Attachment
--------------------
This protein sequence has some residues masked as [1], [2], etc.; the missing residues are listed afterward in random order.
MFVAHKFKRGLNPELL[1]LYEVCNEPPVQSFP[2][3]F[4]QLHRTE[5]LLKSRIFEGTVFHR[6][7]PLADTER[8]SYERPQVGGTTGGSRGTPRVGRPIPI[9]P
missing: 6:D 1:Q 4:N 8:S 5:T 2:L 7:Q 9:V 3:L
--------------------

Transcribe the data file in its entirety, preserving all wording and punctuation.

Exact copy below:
This protein sequence has some residues masked as [1], [2], etc.; the missing residues are listed afterward in random order.
MFVAHKFKRGLNPELL[1]LYEVCNEPPVQSFP[2][3]F[4]QLHRTE[5]LLKSRIFEGTVFHR[6][7]PLADTER[8]SYERPQVGGTTGGSRGTPRVGRPIPI[9]P
missing: 6:D 1:Q 4:N 8:S 5:T 2:L 7:Q 9:V 3:L